It’s hard to get to get a music publisher’s time and attention. There are many reasons for this, some of which I discussed <HERE.> Today, I want to share some pathways to a publisher.
1. The unsolicited request.
This is the only easy path on the list- and it’s the one I don’t really recommend. This is where you just put in a cold call or email to a publisher and ask for a meeting. It has a very low success rate (you’re lucky to get a response at all), and there are better strategies available.
2. The professional recommendation.
Publishers listen to those in their peer group. If you can get recommended by another publisher, an A&R rep, a professional songwriter, etc., it will go a long way toward getting you in the room. Your best bet for a recommendation from an industry pro is making a fan of someone at NSAI, Global Songwriters Connection (GSC), or another songwriting organization.
3. The personal relationship.
Do you have a relative or friend anywhere in the music biz? Leverage your personal contacts. It isn’t cheating- nobody gets here alone.
4. The business relationship.
When I first got to Nashville, I got a part-time job at a publishing company. As I got to know our administrative clients- patiently, over time- I was able to approach them about listening to my songs.
5. The PRO recommendation.
A PRO is a Performing Rights Organization. In the US, we have ASCAP, SESAC, and BMI. Each PRO has writers reps who spend part of their time meeting with writers. If, over the course of several meetings, you can make a rep a believer in your music, they might book you up with some publishers. They can’t do that for everyone, so don’t expect it. Every time they recommend a writer, they risk some of their professional credibility.
6. The Pitch-To-Publisher event.
Organizations like NSAI and GSC have events where their members can play one (I repeat- one) song for a Music Row publisher. If you or your song knock their socks off, it might open a door. You don’t always have to be in Nashville to participate in these events, so check their websites for details.
7. The staffwriter cowrite.
It’s not easy to get a cowrite with a pro writer, obviously (read about why HERE). However, if you write a killer song with a staffwriter, their publisher is likely to ask who you are. If they love what you write with their writer, they will probably be open to hearing more of your stuff.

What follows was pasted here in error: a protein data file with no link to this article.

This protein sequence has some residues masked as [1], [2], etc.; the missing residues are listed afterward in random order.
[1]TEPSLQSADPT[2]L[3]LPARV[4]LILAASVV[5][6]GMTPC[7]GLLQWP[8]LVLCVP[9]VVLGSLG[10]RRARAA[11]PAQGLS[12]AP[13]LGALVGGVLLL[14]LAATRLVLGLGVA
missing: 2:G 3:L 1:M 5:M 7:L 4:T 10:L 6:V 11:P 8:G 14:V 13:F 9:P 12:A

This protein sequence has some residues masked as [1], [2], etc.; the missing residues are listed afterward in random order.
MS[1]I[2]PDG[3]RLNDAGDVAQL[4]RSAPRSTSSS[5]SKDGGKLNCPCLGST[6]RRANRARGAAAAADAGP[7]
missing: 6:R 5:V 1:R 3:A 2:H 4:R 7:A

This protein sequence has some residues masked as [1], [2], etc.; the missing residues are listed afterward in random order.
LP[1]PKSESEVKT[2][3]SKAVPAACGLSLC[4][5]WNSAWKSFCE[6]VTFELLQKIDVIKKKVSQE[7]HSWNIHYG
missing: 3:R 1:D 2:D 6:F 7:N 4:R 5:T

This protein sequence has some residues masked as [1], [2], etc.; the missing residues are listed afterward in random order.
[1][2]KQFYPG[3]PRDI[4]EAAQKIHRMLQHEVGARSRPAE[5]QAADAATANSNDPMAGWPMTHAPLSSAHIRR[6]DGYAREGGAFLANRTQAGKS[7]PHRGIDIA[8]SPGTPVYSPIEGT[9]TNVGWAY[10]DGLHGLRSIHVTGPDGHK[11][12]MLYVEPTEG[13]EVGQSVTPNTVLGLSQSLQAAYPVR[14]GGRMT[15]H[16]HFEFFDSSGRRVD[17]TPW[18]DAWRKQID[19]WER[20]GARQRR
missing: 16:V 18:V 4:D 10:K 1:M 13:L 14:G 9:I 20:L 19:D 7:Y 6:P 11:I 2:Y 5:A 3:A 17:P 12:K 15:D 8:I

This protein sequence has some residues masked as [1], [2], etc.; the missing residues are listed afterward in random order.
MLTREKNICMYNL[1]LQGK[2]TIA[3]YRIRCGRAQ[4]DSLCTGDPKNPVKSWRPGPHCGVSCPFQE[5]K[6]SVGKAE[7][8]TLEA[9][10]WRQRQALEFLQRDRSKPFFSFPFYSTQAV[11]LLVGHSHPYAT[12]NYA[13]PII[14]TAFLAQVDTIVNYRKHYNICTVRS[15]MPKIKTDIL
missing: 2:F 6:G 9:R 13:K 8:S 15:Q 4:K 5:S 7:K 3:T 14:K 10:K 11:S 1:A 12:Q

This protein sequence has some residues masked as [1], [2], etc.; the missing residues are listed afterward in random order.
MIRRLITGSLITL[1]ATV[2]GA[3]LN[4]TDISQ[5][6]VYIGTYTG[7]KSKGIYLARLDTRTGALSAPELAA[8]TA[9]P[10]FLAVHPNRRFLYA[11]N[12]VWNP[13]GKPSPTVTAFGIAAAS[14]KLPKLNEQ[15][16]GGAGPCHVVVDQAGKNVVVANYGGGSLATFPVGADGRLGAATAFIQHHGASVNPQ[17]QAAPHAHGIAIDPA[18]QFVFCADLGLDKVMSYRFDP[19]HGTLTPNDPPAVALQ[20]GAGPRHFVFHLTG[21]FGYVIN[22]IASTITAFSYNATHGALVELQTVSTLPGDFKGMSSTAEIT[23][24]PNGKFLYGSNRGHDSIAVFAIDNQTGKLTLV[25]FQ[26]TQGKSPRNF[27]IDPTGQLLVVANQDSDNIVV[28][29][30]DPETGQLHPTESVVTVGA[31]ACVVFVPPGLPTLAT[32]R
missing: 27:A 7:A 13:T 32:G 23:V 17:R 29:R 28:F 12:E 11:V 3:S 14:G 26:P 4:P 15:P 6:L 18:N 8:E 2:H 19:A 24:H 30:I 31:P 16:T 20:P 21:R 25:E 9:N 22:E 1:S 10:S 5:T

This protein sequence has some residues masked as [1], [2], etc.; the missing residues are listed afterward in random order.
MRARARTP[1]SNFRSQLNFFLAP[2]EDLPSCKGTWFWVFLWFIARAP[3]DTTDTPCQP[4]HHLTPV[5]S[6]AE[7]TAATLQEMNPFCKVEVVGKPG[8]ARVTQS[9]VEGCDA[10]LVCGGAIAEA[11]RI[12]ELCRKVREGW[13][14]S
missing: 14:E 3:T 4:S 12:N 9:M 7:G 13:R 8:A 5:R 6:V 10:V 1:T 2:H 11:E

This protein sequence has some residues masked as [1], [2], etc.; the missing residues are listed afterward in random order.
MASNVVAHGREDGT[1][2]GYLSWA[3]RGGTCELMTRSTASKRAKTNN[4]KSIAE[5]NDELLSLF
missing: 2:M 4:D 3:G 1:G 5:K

8. The industry function.
If you meet a publisher out at a writers night, workshop, etc., be patient. Don’t get all excited and shove a CD in his face or beg her for a meeting. Try to connect in a real way on a personal level. Make a connection, not just a contact. There are a lot of crazies out there, and a publisher will usually need to sniff you out a few times before they’re up for a meeting.
9. The major cut.
I wasn’t getting much publisher love till I got (and owned the publishing on) my Alan Jackson cut. Suddenly, I had a skeleton key to just about every publisher’s door on Music Row.
10. The artist buzz.
The value of the writer/artist has skyrocketed over the past few years. If you’re getting buzz around town as a potential artist, that goes a long way toward getting a publisher’s attention. Even if you aren’t a great writer, they know they can always hook you up with great writers.
I know at this point, you might be more frustrated than you were five minutes ago. Hey, nobody said this was easy. I just don’t know of any path to a publisher that is quick and easy (outside of dumb luck). And luck is not a strategy. However, like they say, “The harder I work, the luckier I get.”
What about you? Are there ways you’ve used to get to a publisher that I didn’t mention here? Are there some ways you DON’T recommend? We’d love to hear from you!
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Brent Baxter Music: http://www.brentbaxtermusic.com